The Ultimate Guide To Yield Farming on BSC (Part 1 Of 2)

  1. Degen + Compound With New Capital (Riskiest)
  2. Degen + Compound With Rewards
  3. Stable + Compound into Degen
  4. Stable + Dump (Safest)

Part One: Knowing When And When Not To Ape

1. Are there malicious contract functions?

  • setMigrator Function has been removed — the original Sushi and Pancake contracts have a setMigrator function that allows the owner to basically transfer your staked tokens. You’ll want to use and compare the Masterchef contracts of the new project versus that of a safe and audited one (like Goose or Polaris) to see what the differences are. You don’t need to understand Solidity, but if you see weird functions, you should question them before entering.
  • No hidden mint functions — Also keep an eye out for hidden code that allows the contract owner to mint any amount of tokens. Again, these functions will stand out when you compare the new contract with a trusted one.
  • Timelock has been deployed and set as owner of masterchef contract — A timelock contract delays the execution of a contract function for a set amount of hours. Personally we think Timelocks are overrated and sometimes hurt the project since they delay everything. But having a Timelock is often more secure.
  • Team doesn’t control a large chunk of tokens — This requires some more digging through BSCScan, but you want to look at token holders and make sure no non-contract wallet has a large % of tokens. Look at staking transactions to the Masterchef contract and figure who the whales are, when they got in and what price they got in at. Making a spreadsheet is your friend in these cases.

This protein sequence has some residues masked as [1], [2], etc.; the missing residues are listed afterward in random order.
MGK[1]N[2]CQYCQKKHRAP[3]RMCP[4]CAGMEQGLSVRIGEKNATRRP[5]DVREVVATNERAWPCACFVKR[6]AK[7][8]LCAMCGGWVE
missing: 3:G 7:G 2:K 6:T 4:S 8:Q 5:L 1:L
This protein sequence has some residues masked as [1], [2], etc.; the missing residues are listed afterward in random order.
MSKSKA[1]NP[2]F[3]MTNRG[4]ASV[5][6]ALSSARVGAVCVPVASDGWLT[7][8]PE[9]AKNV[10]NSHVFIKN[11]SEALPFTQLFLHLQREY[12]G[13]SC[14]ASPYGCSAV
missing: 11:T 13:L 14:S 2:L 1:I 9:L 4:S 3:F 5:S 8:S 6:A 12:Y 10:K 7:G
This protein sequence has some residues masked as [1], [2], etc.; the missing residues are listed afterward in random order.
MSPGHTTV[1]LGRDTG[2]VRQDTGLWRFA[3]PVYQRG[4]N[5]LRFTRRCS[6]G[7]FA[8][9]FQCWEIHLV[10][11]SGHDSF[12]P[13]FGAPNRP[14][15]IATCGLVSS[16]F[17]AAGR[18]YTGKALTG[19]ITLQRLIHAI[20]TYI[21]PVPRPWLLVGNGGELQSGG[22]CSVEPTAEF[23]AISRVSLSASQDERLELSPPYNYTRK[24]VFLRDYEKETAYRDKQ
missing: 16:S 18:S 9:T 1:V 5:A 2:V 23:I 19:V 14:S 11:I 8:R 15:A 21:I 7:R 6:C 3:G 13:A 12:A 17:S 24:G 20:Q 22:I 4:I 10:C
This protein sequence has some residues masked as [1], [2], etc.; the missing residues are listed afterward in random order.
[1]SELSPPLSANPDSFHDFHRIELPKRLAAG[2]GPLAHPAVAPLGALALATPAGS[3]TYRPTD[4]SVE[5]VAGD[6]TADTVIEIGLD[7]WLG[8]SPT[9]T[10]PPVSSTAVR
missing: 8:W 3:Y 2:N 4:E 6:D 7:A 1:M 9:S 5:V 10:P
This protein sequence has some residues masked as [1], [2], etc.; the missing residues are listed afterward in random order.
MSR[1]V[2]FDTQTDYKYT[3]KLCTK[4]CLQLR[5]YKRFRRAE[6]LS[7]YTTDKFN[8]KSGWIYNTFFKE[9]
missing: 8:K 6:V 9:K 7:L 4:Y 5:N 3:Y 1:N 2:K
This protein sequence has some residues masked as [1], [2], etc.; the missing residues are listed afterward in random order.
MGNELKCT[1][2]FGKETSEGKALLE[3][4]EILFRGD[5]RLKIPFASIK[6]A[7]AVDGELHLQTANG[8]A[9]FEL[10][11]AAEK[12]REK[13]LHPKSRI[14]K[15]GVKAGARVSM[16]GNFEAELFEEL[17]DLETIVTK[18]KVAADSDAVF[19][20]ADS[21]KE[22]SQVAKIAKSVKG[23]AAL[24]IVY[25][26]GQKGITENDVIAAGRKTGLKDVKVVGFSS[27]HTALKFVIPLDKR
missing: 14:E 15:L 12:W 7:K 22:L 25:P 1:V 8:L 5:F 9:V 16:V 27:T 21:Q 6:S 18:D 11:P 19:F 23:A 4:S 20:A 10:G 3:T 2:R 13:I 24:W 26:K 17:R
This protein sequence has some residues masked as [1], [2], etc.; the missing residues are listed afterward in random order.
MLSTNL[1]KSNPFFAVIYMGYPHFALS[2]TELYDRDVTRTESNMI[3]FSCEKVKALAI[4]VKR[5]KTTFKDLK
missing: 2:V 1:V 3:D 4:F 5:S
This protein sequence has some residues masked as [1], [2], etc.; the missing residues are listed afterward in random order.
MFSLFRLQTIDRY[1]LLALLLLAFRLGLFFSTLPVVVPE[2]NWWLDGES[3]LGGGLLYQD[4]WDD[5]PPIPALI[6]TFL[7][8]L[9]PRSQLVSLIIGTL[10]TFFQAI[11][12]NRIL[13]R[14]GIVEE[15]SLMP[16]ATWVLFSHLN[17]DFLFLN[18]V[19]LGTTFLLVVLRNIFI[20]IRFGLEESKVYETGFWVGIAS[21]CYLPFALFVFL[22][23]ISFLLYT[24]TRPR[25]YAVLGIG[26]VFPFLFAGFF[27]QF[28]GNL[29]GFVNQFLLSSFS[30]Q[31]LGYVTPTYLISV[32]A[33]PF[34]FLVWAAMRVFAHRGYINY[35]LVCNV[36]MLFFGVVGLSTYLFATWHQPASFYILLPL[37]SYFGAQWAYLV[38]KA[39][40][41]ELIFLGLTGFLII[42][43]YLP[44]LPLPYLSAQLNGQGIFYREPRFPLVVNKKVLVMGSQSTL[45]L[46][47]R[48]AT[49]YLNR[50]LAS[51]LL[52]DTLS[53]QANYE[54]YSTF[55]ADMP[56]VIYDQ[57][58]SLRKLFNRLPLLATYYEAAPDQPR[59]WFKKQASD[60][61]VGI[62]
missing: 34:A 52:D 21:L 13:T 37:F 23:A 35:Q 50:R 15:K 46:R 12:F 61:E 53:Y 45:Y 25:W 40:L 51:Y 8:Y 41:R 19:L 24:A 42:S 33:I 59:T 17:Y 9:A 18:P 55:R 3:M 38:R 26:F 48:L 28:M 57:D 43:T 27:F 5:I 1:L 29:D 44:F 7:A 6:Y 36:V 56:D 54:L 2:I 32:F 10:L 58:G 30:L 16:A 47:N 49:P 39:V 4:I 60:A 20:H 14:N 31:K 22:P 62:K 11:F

2. Does the project offer anything new from what’s currently out there?

Unique Farm #1 —

Unique Farm #2 —

Unique Farm #3 — Blizzard.Money

Low-Effort Clone #1 —

Low-Effort Clone #2 —

Low-Effort Clone #3 —

3. Does the project have a custom UI and branding?

Good —

Bad —

Good —

Bad —

Good —

4. What is the vibe of the project’s Telegram and/or Discord channels?

  • Unmoderated chat with excessive spam — Constant gifs or porn spam is always a bad look and will turn off serious buyers.
  • Unprofessional behavior from the admins — One of the most overlooked signs of a good or bad project is how the community manager handles negativity. If you go into the chat and talk shit, and the admins barely react or ask you to politely stop, that’s bullish. Why? Because the team knows what they’re building is valuable and aren’t worried about your opinion. On the other hand, if the admins are constantly being annoying, defensive or arguing with members, that’s a turn-off to newcomers.
  • Admins and owners talking about price — Most professional teams know they should not blatantly shill or make price predictions in the main chat. It’s a big red flag if the devs or admins are shamelessly talking about how the coin will moon, and pushing people to buy.
  • Poor English — If admins and community managers can barely string two coherent sentences together, that’s another red flag. Obviously Crypto is international and English is not everyone’s first language, but if the team talks like 14 year old kids or constantly makes spelling and grammar mistakes, that’s not good. Plus, not having a strong English speaker puts the project at a disadvantage because they turn off the Western audience.

5. What Is The TVL (Total Value Locked)?

Coming Up — Part Two



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